Tripoli, 16 August:
Dozens of refugees die needlessly in the Mediterranean every year, according to a paper published by Human Rights Watch . . .[restrict](HRW) today.
The New York-based organisation argues that rescue operations are hampered by a lack of coordination and disputes over responsibility, as well as disincentives for commercial vessels to conduct rescues.
Hundreds of refugees attempt to reach Europe in unseaworthy vessels every year, and many of them die in the process; the known death toll this year is 170, and around 13,500 are thought to have died since 1998.
“It is chilling to think how many of these deaths could have been prevented,” said Judith Sutherland, Senior Western Europe Researcher for HRW. “Saving lives, not deflecting responsibility, needs to the imperative at sea.”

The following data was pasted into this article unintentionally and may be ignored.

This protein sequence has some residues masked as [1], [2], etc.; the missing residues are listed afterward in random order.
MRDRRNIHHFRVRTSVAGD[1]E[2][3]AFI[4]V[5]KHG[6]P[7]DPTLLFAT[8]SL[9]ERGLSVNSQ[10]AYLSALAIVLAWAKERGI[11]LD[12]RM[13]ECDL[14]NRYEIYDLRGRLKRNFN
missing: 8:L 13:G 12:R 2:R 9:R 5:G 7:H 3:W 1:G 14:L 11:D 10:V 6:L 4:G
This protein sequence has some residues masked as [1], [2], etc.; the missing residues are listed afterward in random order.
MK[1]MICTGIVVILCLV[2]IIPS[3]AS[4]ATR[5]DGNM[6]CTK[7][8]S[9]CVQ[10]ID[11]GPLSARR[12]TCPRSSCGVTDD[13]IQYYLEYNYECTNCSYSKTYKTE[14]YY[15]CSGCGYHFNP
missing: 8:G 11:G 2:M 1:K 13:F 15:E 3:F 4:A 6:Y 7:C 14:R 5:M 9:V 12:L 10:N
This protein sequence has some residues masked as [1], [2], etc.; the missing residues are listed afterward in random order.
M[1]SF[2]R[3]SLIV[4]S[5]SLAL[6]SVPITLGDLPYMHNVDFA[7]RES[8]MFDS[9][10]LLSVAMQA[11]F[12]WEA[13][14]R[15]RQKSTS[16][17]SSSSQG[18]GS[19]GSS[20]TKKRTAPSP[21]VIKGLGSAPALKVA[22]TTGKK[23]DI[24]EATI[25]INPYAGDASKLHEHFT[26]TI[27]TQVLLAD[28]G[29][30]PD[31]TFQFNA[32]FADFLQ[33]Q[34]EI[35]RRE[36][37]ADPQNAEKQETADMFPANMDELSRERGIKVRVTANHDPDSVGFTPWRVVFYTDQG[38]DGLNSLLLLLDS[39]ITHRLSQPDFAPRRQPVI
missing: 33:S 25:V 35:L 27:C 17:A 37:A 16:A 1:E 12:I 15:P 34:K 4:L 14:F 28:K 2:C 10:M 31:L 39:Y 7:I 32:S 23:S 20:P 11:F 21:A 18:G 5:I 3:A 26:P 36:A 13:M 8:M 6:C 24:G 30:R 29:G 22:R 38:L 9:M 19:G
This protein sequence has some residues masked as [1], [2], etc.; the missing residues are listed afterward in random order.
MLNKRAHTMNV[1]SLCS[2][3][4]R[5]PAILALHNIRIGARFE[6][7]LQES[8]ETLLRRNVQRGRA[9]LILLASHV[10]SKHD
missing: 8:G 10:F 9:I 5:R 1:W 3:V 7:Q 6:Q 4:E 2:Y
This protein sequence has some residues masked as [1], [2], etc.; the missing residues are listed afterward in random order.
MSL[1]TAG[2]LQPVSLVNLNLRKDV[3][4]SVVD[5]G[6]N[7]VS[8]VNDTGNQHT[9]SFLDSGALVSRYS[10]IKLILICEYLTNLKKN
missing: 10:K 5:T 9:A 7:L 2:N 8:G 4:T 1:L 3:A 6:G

The European Union is developing a new European External Border Surveillance System, EUROSUR. It includes rescue at sea as a main objective, but does not include specific guidelines or procedures to ensure this objective is reached.
In June 54 migrants from various African countries died when their boat was stranded at sea for 15 days after leaving Libya for Italy. The only survivor was an Eritrean man who reported that all the other passengers had died of dehydration.
The vessel, an inflatable boat, had reached the Italian coast but was forced back to sea by strong winds. The sole survivor was found off the Tunisian coast on 9 July, floating on remnants of the boat. [/restrict]